The Ontario Labour Relations Board was recently tasked with
determining whether the Shift Leaders of a Brampton, Ontario Sirens
retail store exercised managerial functions within the meaning of
the Ontario Labour Relations
Act, such that they should be excluded from the
bargaining unit. After a comprehensive review of the
day to day duties of the Shift Leaders, the OLRB found that they did not exercise sufficient
managerial functions, resulting in their inclusion in the
In this certification application, the United Food and
Commercial Workers International Union, Local 175 (the Union) had
included the Shift Leaders in its description of the bargaining
unit, and Sirens management (the Employer) disagreed. The
Employer took the position that pursuant to Subsection 1(3)(b) of
the Act, the Shift Leaders were properly excluded as their function
was managerial in nature. The Employer emphasized two (2) key
features of the Shift Leader role in support of its position: (i)
that Shift Leaders were responsible for checking the bags and
purses of departing staff, and reporting any evidence of theft; and
(ii) the Shift Leaders’ authority to curtail an
employee’s shift when business was slow and to call employees
in to work during busy periods.
After a comprehensive review of the day to day duties of the
Shift Leaders, the Board ultimately concluded that the Shift Leader
function was not managerial in nature. The OLRB’s
decision was informed by the following findings of fact:
apart from enforcing compliance with policy and rules and
deciding who to call in to work, the Shift Leaders had little to no
impact on the economic lives of the staff;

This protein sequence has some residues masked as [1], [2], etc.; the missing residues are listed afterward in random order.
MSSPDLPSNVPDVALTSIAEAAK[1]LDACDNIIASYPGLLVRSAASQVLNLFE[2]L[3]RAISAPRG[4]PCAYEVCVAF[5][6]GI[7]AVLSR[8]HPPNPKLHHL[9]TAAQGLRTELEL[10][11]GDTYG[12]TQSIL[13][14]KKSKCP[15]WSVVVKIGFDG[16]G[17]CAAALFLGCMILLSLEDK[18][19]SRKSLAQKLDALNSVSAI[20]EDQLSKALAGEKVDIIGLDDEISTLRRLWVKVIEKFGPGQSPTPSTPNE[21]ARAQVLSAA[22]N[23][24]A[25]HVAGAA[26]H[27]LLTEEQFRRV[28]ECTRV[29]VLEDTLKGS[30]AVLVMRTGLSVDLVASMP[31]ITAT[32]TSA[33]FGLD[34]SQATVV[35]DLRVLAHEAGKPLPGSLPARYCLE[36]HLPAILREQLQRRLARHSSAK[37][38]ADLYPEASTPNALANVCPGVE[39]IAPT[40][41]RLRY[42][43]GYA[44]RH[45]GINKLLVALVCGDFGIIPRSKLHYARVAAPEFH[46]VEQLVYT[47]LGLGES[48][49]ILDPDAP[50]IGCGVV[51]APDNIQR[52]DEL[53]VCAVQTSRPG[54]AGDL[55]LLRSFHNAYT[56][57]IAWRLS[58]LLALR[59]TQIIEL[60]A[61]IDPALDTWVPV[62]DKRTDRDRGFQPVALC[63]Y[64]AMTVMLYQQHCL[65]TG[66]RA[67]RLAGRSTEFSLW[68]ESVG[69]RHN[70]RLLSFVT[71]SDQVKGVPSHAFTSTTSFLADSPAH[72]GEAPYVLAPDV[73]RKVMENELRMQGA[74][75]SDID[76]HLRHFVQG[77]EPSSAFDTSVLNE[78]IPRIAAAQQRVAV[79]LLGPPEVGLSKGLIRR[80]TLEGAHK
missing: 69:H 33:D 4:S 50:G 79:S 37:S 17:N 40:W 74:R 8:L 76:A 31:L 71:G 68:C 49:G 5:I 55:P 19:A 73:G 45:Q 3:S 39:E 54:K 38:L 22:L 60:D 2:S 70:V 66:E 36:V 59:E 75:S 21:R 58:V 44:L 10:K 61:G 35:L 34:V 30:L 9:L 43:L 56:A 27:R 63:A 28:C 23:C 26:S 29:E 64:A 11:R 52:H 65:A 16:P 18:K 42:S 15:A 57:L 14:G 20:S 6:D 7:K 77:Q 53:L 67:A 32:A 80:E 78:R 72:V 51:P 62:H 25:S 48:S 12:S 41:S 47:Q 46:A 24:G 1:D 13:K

the Shift Leaders did not provide any formal training to
the status of Shift Leaders within the store was different from
the staff, but that alone did not confer managerial status;
the vast majority of the Shift Leaders’ work had nothing
to do with supervising others. Rather, most of their time was
spent performing the same duties as the staff, such as interacting
with customers and selling merchandise.
For these reasons, the Board found that Shift Leaders were
analogous to “lead hands” and “working
forepersons” and were properly be included in the bargaining
This case provides useful insight when considering the
appropriate composition of a bargaining unit in the retail
environment. Also, given the similarity of the managerial
exception for overtime in the Employment Standards Act, and the
managerial exception discussed herein, this case may be of
assistance when determining whether those occupying Shift Leader
roles are eligible for overtime. We note that in the retail
environment, Shift Leaders (or similarly situated positions) often
represent a “grey area” with respect to overtime
entitlement, and a review of the factors discussed above may
be instructive for this purpose.
The content of this article is intended to provide a general
guide to the subject matter. Specialist advice should be sought
about your specific circumstances.
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